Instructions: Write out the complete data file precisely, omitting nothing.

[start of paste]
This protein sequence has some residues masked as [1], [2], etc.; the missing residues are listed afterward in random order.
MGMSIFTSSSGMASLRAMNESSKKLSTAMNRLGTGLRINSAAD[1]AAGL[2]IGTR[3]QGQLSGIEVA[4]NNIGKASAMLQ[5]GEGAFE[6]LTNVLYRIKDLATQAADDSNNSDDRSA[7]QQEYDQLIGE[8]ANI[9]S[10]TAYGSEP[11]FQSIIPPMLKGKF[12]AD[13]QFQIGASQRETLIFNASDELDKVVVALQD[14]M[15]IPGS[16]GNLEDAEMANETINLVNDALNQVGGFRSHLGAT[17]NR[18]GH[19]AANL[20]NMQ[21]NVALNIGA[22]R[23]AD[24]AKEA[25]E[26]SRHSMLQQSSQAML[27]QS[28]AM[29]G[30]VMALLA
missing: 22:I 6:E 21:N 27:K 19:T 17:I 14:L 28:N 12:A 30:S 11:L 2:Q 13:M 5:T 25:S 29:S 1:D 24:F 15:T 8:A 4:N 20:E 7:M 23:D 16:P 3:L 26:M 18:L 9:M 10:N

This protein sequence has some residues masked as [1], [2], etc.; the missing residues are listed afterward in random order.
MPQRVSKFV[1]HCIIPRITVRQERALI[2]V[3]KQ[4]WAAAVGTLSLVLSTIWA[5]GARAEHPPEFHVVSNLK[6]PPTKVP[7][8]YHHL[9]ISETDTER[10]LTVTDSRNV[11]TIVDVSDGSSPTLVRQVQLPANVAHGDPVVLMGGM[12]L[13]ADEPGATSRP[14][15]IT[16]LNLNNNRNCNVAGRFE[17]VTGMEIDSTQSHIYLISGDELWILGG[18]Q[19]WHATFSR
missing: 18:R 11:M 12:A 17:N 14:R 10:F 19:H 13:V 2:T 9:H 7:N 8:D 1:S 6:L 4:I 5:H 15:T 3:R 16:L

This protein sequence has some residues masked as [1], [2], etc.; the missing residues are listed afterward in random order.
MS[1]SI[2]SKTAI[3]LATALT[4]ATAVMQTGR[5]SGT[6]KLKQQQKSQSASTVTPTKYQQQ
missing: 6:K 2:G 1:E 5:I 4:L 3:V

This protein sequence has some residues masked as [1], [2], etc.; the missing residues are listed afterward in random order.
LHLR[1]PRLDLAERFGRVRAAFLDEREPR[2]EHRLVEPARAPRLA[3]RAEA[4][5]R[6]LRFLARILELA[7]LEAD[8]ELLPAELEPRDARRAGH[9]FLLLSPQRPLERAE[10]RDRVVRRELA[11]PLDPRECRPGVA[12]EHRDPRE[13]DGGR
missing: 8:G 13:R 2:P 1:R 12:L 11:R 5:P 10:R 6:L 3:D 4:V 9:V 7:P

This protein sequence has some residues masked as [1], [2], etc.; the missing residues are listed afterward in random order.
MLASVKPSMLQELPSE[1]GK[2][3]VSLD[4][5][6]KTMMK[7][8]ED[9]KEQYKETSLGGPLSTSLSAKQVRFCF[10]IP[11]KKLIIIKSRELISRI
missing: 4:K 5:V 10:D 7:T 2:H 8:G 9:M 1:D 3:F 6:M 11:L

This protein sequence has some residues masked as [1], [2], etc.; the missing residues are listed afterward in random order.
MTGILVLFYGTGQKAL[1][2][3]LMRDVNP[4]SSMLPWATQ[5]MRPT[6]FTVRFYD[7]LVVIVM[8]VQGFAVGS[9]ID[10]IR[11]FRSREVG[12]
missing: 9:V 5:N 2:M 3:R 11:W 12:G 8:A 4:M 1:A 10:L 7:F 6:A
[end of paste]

This protein sequence has some residues masked as [1], [2], etc.; the missing residues are listed afterward in random order.
MGMSIFTSSSGMASLRAMNESSKKLSTAMNRLGTGLRINSAAD[1]AAGL[2]IGTR[3]QGQLSGIEVA[4]NNIGKASAMLQ[5]GEGAFE[6]LTNVLYRIKDLATQAADDSNNSDDRSA[7]QQEYDQLIGE[8]ANI[9]S[10]TAYGSEP[11]FQSIIPPMLKGKF[12]AD[13]QFQIGASQRETLIFNASDELDKVVVALQD[14]M[15]IPGS[16]GNLEDAEMANETINLVNDALNQVGGFRSHLGAT[17]NR[18]GH[19]AANL[20]NMQ[21]NVALNIGA[22]R[23]AD[24]AKEA[25]E[26]SRHSMLQQSSQAML[27]QS[28]AM[29]G[30]VMALLA
missing: 22:I 6:E 21:N 27:K 19:T 17:I 14:L 28:N 12:A 30:S 11:L 2:Q 13:M 5:T 25:S 29:S 1:D 24:F 15:T 8:A 4:N 20:E 7:M 23:D 16:P 3:L 26:M 18:L 9:M 10:N

This protein sequence has some residues masked as [1], [2], etc.; the missing residues are listed afterward in random order.
MPQRVSKFV[1]HCIIPRITVRQERALI[2]V[3]KQ[4]WAAAVGTLSLVLSTIWA[5]GARAEHPPEFHVVSNLK[6]PPTKVP[7][8]YHHL[9]ISETDTER[10]LTVTDSRNV[11]TIVDVSDGSSPTLVRQVQLPANVAHGDPVVLMGGM[12]L[13]ADEPGATSRP[14][15]IT[16]LNLNNNRNCNVAGRFE[17]VTGMEIDSTQSHIYLISGDELWILGG[18]Q[19]WHATFSR
missing: 18:R 11:M 12:A 17:N 14:R 10:F 19:H 13:V 2:T 9:H 7:N 8:D 1:S 6:L 4:I 5:H 15:T 3:R 16:L

This protein sequence has some residues masked as [1], [2], etc.; the missing residues are listed afterward in random order.
MS[1]SI[2]SKTAI[3]LATALT[4]ATAVMQTGR[5]SGT[6]KLKQQQKSQSASTVTPTKYQQQ
missing: 6:K 2:G 1:E 5:I 4:L 3:V

This protein sequence has some residues masked as [1], [2], etc.; the missing residues are listed afterward in random order.
LHLR[1]PRLDLAERFGRVRAAFLDEREPR[2]EHRLVEPARAPRLA[3]RAEA[4][5]R[6]LRFLARILELA[7]LEAD[8]ELLPAELEPRDARRAGH[9]FLLLSPQRPLERAE[10]RDRVVRRELA[11]PLDPRECRPGVA[12]EHRDPRE[13]DGGR
missing: 8:G 13:R 2:P 1:R 12:L 11:R 5:P 10:R 6:L 3:D 4:V 9:V 7:P

This protein sequence has some residues masked as [1], [2], etc.; the missing residues are listed afterward in random order.
MLASVKPSMLQELPSE[1]GK[2][3]VSLD[4][5][6]KTMMK[7][8]ED[9]KEQYKETSLGGPLSTSLSAKQVRFCF[10]IP[11]KKLIIIKSRELISRI
missing: 4:K 5:V 10:D 7:T 2:H 8:G 9:M 1:D 3:F 6:M 11:L

This protein sequence has some residues masked as [1], [2], etc.; the missing residues are listed afterward in random order.
MTGILVLFYGTGQKAL[1][2][3]LMRDVNP[4]SSMLPWATQ[5]MRPT[6]FTVRFYD[7]LVVIVM[8]VQGFAVGS[9]ID[10]IR[11]FRSREVG[12]
missing: 9:V 5:N 2:M 3:R 11:W 12:G 8:A 4:M 1:A 10:L 7:F 6:A